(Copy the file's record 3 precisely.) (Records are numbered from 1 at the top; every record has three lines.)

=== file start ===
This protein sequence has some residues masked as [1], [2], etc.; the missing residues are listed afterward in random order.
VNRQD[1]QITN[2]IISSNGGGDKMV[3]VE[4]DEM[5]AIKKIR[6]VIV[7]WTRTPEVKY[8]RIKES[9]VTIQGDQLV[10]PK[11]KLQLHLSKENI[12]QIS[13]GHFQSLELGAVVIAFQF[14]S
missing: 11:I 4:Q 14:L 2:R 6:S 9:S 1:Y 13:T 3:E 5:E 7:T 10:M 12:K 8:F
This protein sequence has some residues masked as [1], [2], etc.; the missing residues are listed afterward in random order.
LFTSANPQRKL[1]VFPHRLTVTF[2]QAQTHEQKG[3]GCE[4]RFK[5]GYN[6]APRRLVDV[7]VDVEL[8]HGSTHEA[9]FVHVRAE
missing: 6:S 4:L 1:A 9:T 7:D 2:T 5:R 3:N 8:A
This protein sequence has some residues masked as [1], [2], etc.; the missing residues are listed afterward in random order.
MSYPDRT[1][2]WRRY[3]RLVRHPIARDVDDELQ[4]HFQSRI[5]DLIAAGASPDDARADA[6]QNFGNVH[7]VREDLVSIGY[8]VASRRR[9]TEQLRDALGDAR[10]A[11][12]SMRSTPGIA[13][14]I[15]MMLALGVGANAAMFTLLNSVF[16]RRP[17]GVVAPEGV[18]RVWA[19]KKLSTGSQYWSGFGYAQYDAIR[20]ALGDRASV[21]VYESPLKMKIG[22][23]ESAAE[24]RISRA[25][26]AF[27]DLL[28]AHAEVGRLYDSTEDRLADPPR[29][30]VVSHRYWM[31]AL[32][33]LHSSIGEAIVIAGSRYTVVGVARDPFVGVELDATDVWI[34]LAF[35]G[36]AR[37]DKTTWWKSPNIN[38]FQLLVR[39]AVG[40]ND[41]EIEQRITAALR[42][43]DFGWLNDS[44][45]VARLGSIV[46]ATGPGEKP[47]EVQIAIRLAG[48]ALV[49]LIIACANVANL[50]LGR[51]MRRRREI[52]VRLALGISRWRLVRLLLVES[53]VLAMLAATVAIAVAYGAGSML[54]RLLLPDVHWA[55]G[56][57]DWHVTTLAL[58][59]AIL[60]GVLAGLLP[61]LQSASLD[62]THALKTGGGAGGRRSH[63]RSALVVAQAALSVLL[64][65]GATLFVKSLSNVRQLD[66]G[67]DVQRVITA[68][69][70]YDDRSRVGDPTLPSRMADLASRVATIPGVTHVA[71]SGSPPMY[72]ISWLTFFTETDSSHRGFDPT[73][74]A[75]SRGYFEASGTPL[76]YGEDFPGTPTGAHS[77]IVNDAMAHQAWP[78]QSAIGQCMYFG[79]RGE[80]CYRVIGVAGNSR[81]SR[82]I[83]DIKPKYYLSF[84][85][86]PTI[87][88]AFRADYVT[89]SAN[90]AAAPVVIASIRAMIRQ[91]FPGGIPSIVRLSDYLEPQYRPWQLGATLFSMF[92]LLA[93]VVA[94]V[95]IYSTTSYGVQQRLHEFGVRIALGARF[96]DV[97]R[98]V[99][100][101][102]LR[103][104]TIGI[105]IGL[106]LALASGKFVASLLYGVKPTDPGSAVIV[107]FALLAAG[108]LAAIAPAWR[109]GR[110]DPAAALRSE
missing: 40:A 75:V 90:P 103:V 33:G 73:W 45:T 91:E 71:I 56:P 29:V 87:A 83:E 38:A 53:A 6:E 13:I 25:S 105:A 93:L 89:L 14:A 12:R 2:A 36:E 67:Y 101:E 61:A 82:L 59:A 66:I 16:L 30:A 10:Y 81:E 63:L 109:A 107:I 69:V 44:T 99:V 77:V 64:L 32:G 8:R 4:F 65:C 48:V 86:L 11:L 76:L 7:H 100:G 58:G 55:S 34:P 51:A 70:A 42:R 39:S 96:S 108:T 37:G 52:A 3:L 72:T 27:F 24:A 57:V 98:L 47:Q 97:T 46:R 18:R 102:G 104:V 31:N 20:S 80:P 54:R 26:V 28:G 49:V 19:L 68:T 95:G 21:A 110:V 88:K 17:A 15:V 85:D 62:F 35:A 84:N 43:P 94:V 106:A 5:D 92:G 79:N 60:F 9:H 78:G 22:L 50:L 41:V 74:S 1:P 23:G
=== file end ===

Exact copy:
This protein sequence has some residues masked as [1], [2], etc.; the missing residues are listed afterward in random order.
MSYPDRT[1][2]WRRY[3]RLVRHPIARDVDDELQ[4]HFQSRI[5]DLIAAGASPDDARADA[6]QNFGNVH[7]VREDLVSIGY[8]VASRRR[9]TEQLRDALGDAR[10]A[11][12]SMRSTPGIA[13][14]I[15]MMLALGVGANAAMFTLLNSVF[16]RRP[17]GVVAPEGV[18]RVWA[19]KKLSTGSQYWSGFGYAQYDAIR[20]ALGDRASV[21]VYESPLKMKIG[22][23]ESAAE[24]RISRA[25][26]AF[27]DLL[28]AHAEVGRLYDSTEDRLADPPR[29][30]VVSHRYWM[31]AL[32][33]LHSSIGEAIVIAGSRYTVVGVARDPFVGVELDATDVWI[34]LAF[35]G[36]AR[37]DKTTWWKSPNIN[38]FQLLVR[39]AVG[40]ND[41]EIEQRITAALR[42][43]DFGWLNDS[44][45]VARLGSIV[46]ATGPGEKP[47]EVQIAIRLAG[48]ALV[49]LIIACANVANL[50]LGR[51]MRRRREI[52]VRLALGISRWRLVRLLLVES[53]VLAMLAATVAIAVAYGAGSML[54]RLLLPDVHWA[55]G[56][57]DWHVTTLAL[58][59]AIL[60]GVLAGLLP[61]LQSASLD[62]THALKTGGGAGGRRSH[63]RSALVVAQAALSVLL[64][65]GATLFVKSLSNVRQLD[66]G[67]DVQRVITA[68][69][70]YDDRSRVGDPTLPSRMADLASRVATIPGVTHVA[71]SGSPPMY[72]ISWLTFFTETDSSHRGFDPT[73][74]A[75]SRGYFEASGTPL[76]YGEDFPGTPTGAHS[77]IVNDAMAHQAWP[78]QSAIGQCMYFG[79]RGE[80]CYRVIGVAGNSR[81]SR[82]I[83]DIKPKYYLSF[84][85][86]PTI[87][88]AFRADYVT[89]SAN[90]AAAPVVIASIRAMIRQ[91]FPGGIPSIVRLSDYLEPQYRPWQLGATLFSMF[92]LLA[93]VVA[94]V[95]IYSTTSYGVQQRLHEFGVRIALGARF[96]DV[97]R[98]V[99][100][101][102]LR[103][104]TIGI[105]IGL[106]LALASGKFVASLLYGVKPTDPGSAVIV[107]FALLAAG[108]LAAIAPAWR[109]GR[110]DPAAALRSE
missing: 40:A 75:V 90:P 103:V 33:G 73:W 45:T 91:E 71:I 56:P 29:V 87:A 83:E 38:A 53:A 6:E 13:I 25:S 105:A 93:L 89:L 14:A 12:R 2:A 36:E 67:Y 101:E 61:A 82:L 59:A 66:I 16:L 30:A 10:Y 81:E 63:L 109:A 107:I 69:V 44:T 99:V 77:V 64:L 32:G 8:R 4:F 65:C 48:V 86:L 11:L 76:L 7:H 100:G 58:G 55:S 34:P 51:A 70:A 42:R 39:S 96:S 108:T 37:G 52:A 3:L 72:T 27:F 24:A 57:V 98:L 47:Q 97:T 46:R 18:R 102:G 104:V 31:N 20:S 80:P 54:R 26:V 28:G 49:V 19:L 68:T 95:G 21:A 110:V 88:K 17:A 15:V 85:D 62:F 35:A 84:N 43:P 94:V 106:A 5:D 92:G 79:N 60:F 9:H 78:G 22:L 50:L 41:V 74:S 1:P 23:G